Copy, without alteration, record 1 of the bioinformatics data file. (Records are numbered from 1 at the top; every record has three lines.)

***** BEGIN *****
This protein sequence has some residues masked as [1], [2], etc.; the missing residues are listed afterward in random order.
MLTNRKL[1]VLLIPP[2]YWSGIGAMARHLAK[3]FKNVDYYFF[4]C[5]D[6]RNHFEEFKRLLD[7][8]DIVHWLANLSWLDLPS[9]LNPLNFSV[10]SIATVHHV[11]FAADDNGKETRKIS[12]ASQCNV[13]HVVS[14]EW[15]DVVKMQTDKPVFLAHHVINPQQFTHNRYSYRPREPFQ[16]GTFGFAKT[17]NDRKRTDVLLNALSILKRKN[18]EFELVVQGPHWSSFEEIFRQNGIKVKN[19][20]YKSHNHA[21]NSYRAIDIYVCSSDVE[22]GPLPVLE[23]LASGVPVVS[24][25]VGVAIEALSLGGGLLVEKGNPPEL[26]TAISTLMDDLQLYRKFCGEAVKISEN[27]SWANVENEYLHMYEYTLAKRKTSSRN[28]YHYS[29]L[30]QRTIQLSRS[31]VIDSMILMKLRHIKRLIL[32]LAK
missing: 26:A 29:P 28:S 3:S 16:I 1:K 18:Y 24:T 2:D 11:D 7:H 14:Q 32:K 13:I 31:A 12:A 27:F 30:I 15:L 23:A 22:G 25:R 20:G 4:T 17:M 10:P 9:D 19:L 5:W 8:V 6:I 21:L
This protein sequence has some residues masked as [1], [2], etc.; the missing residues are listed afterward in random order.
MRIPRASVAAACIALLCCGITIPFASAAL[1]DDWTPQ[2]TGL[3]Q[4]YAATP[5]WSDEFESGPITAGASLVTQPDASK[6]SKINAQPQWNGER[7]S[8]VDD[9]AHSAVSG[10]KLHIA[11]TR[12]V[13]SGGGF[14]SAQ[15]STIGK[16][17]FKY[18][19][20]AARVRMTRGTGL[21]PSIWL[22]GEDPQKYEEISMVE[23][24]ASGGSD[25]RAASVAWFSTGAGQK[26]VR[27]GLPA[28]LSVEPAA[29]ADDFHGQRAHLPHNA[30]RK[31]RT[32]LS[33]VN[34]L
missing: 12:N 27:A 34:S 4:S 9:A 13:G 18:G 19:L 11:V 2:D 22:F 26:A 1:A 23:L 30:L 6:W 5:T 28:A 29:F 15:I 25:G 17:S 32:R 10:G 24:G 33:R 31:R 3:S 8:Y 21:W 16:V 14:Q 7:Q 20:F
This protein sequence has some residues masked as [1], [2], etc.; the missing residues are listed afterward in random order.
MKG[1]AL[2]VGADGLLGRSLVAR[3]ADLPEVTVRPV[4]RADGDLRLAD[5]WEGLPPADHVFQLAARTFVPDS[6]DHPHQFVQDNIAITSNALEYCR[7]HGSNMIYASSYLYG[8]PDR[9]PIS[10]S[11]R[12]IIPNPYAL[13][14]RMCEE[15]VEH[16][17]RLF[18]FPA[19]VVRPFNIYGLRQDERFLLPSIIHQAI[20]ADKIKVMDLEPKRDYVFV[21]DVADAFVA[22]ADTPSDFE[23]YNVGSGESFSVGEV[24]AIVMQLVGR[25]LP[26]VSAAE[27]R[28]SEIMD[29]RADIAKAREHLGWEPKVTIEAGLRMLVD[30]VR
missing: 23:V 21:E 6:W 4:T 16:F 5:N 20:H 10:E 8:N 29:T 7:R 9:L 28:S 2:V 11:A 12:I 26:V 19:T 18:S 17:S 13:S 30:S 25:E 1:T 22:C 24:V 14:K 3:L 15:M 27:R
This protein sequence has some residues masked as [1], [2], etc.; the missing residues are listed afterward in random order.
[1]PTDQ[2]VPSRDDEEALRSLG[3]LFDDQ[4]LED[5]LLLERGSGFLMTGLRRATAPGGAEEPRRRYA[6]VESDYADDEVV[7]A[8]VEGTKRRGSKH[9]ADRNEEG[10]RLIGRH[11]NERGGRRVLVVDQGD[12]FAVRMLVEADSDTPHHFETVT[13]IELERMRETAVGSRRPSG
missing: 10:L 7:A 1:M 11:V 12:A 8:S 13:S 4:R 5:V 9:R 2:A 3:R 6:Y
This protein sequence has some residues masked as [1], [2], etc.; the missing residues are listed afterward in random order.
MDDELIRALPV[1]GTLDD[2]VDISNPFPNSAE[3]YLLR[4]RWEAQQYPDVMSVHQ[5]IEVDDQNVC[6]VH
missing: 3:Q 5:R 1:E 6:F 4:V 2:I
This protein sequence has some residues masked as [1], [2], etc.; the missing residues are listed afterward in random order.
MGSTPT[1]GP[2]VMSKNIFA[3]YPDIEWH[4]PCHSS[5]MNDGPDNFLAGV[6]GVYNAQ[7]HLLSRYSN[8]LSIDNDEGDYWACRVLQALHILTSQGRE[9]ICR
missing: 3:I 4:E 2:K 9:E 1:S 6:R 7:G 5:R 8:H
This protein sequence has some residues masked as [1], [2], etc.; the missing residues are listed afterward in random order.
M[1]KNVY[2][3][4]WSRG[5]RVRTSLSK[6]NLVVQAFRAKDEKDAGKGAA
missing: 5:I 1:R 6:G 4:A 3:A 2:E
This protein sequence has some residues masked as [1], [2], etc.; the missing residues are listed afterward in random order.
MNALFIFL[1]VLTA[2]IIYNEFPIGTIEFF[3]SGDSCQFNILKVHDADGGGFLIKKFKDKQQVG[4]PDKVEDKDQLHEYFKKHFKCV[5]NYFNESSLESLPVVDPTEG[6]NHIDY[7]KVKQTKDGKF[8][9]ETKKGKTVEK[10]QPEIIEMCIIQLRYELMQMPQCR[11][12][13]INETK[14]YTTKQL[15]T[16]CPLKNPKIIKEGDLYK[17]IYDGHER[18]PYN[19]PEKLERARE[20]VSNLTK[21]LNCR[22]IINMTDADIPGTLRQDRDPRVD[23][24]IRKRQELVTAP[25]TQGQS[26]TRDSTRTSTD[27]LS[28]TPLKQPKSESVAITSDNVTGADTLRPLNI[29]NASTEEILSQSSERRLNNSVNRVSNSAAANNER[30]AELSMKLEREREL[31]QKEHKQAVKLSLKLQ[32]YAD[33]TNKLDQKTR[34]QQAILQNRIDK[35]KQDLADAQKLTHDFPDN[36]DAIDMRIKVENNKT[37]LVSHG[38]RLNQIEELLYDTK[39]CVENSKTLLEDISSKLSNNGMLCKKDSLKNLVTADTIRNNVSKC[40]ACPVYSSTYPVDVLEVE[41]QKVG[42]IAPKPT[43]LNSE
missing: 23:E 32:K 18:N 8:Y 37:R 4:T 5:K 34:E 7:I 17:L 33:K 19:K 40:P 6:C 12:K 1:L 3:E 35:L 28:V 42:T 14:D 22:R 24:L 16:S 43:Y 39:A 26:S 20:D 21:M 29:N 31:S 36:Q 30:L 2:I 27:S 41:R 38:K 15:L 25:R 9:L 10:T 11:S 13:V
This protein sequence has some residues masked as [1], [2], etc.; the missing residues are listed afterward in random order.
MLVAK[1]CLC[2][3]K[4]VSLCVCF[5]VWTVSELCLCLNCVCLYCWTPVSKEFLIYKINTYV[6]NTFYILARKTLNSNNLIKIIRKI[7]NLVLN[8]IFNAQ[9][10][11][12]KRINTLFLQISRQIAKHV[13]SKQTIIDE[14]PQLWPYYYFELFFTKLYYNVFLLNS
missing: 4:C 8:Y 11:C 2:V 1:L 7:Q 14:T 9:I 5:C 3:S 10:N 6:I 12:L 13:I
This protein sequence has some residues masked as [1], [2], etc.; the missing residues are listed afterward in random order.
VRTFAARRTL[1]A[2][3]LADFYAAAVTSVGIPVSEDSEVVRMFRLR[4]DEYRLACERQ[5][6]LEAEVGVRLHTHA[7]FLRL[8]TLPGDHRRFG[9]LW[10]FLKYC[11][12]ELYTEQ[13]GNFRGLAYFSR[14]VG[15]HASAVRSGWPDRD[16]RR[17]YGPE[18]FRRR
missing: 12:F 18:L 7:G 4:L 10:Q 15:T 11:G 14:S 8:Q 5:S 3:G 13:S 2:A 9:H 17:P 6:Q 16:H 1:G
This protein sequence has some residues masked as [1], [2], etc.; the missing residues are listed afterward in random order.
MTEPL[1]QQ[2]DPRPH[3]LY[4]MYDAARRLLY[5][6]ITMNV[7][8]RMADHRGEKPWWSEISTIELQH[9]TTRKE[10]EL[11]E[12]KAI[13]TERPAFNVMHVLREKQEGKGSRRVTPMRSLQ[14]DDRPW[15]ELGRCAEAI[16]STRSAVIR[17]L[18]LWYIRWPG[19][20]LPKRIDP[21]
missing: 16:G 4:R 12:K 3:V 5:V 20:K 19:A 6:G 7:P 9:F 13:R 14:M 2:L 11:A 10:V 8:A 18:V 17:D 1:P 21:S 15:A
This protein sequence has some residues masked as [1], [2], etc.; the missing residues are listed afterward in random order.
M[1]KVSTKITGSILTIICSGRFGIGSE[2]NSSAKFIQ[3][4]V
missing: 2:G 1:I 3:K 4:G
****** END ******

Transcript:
This protein sequence has some residues masked as [1], [2], etc.; the missing residues are listed afterward in random order.
MLTNRKL[1]VLLIPP[2]YWSGIGAMARHLAK[3]FKNVDYYFF[4]C[5]D[6]RNHFEEFKRLLD[7][8]DIVHWLANLSWLDLPS[9]LNPLNFSV[10]SIATVHHV[11]FAADDNGKETRKIS[12]ASQCNV[13]HVVS[14]EW[15]DVVKMQTDKPVFLAHHVINPQQFTHNRYSYRPREPFQ[16]GTFGFAKT[17]NDRKRTDVLLNALSILKRKN[18]EFELVVQGPHWSSFEEIFRQNGIKVKN[19][20]YKSHNHA[21]NSYRAIDIYVCSSDVE[22]GPLPVLE[23]LASGVPVVS[24][25]VGVAIEALSLGGGLLVEKGNPPEL[26]TAISTLMDDLQLYRKFCGEAVKISEN[27]SWANVENEYLHMYEYTLAKRKTSSRN[28]YHYS[29]L[30]QRTIQLSRS[31]VIDSMILMKLRHIKRLIL[32]LAK
missing: 26:A 29:P 28:S 3:S 16:I 1:K 18:Y 24:T 2:D 11:D 7:H 14:Q 32:K 13:I 31:A 12:A 27:F 30:I 15:L 23:A 22:G 25:R 20:G 4:T 17:M 10:P 9:D 19:L 5:W 8:V 6:I 21:L